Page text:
Smart vs Intelligent
Firstly, let’s get something straight! We use smart phones and smart technology but we are still a long way off intelligent technology or at least it being integrated into our everyday lives.
What is Smart? Smart is the when the lights in my lounge turn on when I’m within half a mile of my house, smart is my washing machine knowing to use less water because the load is smaller.
What is Intelligent? Intelligent is a decision being made for us or being able to hand over decision making.
We have a global group developing open Artificial Intelligence (AI), said to be free open source AI for the world, but what is it and do we want it?
In our industry, Smart (that will become intelligent) is Programmatic digital advertising; profiling what you like, how old you are etc. and serving you the correct advert. For me, these are the things I like and want to buy. Programmatic digital advertising is changing how media is being bought. Today it is still Media Buyers who are buying programmatic but in the next couple of years, we will see Marketing and Digital Marketing teams directly buying it as the dashboards get better and as AI develops…
So how is AI developing so far?
Open AI is a non-profit group supported by $1Bn dollars of funding, hiring some of the smartest people on the planet; world class research engineers and scientists! Open AI aims to create software that learns; show it a picture of a cat enough times that it learns what a cat is or, drive a car enough that it learns to drive (I’ll come back to this point).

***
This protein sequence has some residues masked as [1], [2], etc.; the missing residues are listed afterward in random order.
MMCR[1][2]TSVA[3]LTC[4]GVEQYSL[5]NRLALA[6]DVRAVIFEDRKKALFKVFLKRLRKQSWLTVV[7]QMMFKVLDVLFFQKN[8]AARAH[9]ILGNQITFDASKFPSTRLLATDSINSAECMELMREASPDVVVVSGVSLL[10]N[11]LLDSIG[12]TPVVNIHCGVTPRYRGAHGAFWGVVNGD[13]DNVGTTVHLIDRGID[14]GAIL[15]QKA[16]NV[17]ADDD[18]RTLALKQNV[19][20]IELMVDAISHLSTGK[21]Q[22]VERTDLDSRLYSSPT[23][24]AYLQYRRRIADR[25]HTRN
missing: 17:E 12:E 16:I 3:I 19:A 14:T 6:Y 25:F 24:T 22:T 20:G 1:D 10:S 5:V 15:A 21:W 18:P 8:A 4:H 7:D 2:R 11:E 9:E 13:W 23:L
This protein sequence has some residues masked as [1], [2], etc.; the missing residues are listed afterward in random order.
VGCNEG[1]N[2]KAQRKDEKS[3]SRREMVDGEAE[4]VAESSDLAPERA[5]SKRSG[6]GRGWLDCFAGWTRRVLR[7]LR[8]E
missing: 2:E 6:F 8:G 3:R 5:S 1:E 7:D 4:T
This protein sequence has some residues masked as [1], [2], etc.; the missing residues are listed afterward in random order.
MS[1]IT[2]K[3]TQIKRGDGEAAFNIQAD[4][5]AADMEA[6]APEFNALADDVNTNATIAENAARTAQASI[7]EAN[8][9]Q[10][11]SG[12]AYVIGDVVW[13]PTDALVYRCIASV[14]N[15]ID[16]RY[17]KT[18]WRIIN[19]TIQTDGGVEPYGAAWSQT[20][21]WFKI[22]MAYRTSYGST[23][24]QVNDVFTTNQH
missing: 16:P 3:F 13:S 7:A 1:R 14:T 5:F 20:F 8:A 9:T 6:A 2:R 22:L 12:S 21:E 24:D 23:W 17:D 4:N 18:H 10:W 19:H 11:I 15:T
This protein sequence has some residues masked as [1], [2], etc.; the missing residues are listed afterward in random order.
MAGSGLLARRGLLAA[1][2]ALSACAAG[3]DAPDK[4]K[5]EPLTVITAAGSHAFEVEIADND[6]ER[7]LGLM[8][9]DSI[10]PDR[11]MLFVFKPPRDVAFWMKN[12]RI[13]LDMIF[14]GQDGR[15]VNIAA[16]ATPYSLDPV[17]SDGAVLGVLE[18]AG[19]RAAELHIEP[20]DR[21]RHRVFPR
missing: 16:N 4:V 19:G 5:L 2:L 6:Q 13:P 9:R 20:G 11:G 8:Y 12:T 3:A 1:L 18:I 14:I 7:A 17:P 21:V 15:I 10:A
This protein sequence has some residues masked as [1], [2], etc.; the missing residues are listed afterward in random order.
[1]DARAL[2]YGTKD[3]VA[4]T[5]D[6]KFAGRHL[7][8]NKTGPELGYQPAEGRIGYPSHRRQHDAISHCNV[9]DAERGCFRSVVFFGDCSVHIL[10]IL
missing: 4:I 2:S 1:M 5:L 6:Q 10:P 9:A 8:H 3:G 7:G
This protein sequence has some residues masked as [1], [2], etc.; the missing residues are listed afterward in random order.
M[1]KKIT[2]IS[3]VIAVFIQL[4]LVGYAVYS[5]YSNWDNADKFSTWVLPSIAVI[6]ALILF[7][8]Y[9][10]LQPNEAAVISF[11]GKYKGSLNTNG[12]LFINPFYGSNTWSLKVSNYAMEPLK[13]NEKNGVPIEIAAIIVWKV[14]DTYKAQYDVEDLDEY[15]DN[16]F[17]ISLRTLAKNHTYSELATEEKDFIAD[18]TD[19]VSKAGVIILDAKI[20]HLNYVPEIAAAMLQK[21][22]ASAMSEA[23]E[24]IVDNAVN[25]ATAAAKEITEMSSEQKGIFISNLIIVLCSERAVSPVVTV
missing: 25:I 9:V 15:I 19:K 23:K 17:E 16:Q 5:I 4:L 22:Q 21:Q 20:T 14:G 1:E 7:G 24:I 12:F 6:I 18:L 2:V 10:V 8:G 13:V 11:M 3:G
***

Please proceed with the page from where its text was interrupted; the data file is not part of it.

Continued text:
Google, Microsoft, Amazon, Facebook and Tesla are just some of the big players in this space to use AI to enhance services or products. One of my previous blogs about ZEC Zero Effort Commerce explains “smart shopping” (if you are in ecommerce or retail it’s worth a read) and how you can receive goods before you need them by intelligent prediction.
I guess the biggest impact we are aware of is driverless cars which follow the AI model of learning, but the issue here is how us humans interpret situations. The first Google driverless crash (that was the car’s fault) was because it presumed the bus driver would slow down or allow the car to encroach into the bus driver lane to avoid a drain cover… NO. Bus drivers (in my experience) are not always overly polite to car drivers and why should they be? They have timetables and places to be.
The more alarming intelligent car crash was the Tesla fatal crash on May 7th, when Joshua Brown died after his car hit a truck while on Autopilot. This has caused a huge outcry of ban the driverless car. But first, some facts:
- In the US there is a fatal accident every 100 million miles
- Globally there is a death every 60 million miles
- Tesla Autopilot has driven 130 million miles and this is the first death
Whilst my condolences go to Mr Brown’s family, to put this into context he was also overtaking another car on full autopilot while watching a film, the autopilot system is still tagged as in development and you should always have your hands on the wheel. If you measure the Tesla Autopilot crash against the global death rate in road collisions AI cars are twice as safe as you or I driving!
So smart or intelligent?
Smart for me at the moment please; I like seeing adverts for things I might consider buying rather than random stuff. I like reminders, I like my washing machine helping me wash… But as for intelligence, I know a bus driver probably won’t give way and not to watch films at 50mph unless I’m on a train. So I’ll pass on intelligent technology for now.
Gavin Anderson | Director | 22nd July 2016